Prince Markie Dee of the Iconic ’80s Rap Trio the Fat Boys Has Died at 52

Photo: Raymond Boyd/Getty Images

Prince Markie Dee, Puerto Rican emcee and member of the legendary rap trio the Fat Boys, died on Thursday at age 52, one day short of his 53rd birthday. As of publishing, no cause of death has been given. Louis Gregory of Uncle Louie Music Group confirmed the news. “Forever in my Heart. Prince Markie Dee was more than a rapper; he was one of my very best and closest friends,” Gregory tweeted. “My heart breaks today because I lost a brother. I’ll always love you Mark and I’ll cherish everything you taught me. Tomorrow is your birthday, swing my way big bro.”

Born Mark Anthony Morales on February 19, 1968, in Brooklyn, Prince Markie Dee served as one-third of the pioneering rap group the Fat Boys, performing under the moniker the Disco 3 and linking up with Darren “Buff Love” Robinson (a.k.a. the Human Beat Box) and Damon Wimbley (a.k.a. Kool Rock Ski) in the ’80s. The trio released The Fat Boys in 1984 and The Fat Boys Are Back in 1985, produced by rap legend Kurtis Blow, which included hits such as “Can You Feel It?,” “Jail House Rap,” and “The Fat Boys Are Back.” The group helped put beatboxing on the map and became one of the premier hip-hop groups by the end of the decade with the release of their platinum fourth album, Crushin’, and their 1987 breakout comedy film, Disorderlies. Their biggest hit, a cover of “Wipeout” with the Beach Boys, went all the way to No. 12 on the Billboard “Hot 100.” In the ’90s, Morales left the Fat Boys to pursue a solo career and produce tracks for rising stars Mariah Carey, Jennifer Lopez, and Mary J. Blige, including Blige’s first top-ten track, “Real Love.” In 1992, Morales released his solo album Free, which spawned the No. 1 hit single “Typical Reasons (Swing My Way).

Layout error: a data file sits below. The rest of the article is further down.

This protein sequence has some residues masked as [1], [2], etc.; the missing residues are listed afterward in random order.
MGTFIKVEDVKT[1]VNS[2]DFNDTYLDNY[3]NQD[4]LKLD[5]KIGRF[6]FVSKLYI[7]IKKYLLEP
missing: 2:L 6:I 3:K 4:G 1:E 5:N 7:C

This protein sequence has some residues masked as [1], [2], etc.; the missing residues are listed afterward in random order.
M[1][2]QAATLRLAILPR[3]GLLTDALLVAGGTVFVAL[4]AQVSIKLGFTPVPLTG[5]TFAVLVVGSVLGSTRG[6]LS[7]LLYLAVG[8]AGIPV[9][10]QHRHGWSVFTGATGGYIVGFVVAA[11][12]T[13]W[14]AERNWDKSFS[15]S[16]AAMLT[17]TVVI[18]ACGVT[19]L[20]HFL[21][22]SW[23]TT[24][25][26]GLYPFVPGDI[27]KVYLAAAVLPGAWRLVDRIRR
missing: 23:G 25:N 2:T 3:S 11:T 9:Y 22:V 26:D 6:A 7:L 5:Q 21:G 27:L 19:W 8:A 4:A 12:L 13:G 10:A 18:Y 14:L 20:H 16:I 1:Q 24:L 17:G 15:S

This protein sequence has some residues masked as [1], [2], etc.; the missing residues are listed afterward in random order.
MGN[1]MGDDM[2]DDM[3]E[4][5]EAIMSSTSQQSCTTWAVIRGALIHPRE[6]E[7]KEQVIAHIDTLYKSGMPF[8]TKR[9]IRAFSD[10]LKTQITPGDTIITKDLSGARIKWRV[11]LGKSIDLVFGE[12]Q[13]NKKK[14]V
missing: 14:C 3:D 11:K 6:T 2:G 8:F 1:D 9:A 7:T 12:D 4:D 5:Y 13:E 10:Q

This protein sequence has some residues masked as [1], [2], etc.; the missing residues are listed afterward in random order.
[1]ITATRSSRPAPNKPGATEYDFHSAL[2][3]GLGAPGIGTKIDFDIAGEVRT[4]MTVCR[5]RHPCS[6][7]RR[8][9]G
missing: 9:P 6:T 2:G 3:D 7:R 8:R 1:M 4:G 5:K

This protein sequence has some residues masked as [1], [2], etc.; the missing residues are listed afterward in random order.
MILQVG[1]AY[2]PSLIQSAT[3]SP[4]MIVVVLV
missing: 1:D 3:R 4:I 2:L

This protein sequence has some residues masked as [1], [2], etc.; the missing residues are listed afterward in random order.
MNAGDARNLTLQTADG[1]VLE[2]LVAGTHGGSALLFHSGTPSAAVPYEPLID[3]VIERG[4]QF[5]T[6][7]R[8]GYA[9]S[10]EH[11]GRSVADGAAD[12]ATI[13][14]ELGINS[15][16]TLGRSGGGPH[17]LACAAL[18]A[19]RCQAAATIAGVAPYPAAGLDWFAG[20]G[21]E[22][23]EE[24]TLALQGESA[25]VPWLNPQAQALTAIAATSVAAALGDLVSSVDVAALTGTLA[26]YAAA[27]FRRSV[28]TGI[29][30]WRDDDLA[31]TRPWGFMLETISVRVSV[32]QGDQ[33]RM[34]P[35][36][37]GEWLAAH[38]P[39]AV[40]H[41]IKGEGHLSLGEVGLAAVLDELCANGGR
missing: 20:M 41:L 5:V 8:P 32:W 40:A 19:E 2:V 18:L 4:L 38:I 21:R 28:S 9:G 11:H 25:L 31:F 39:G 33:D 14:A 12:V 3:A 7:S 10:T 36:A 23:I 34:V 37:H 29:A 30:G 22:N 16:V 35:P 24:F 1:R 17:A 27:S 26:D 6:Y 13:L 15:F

In the years to come, Morales would transition to radio, becoming a radio host at Miami’s 103.5 the Beat in 2008. He had his own radio show, The Prince Markie Dee Show, on SiriusXM’s Rock the Bells station produced by LL Cool J. Nevertheless, he still made music, producing hits for Coolio, Craig Mack, Drake, Jennifer Lopez, Ariana Grande, Frank Ocean, Destiny’s Child, and Macy Gray. Rapper Questlove took to Instagram, sharing a video of a Fat Boys performance in honor of the late Morales. “I wanted to leave this electrifying clip of the #FatBoys on @SoulTrain to show you how mind blowing this trio was when they came out in 1984,” Questlove writes. “Rest In Peace to Mark Morales, the Puerto Rican Prince, the Fat Boy.” RIP.

Prince Markie Dee of Rap Trio the Fat Boys Has Died at 52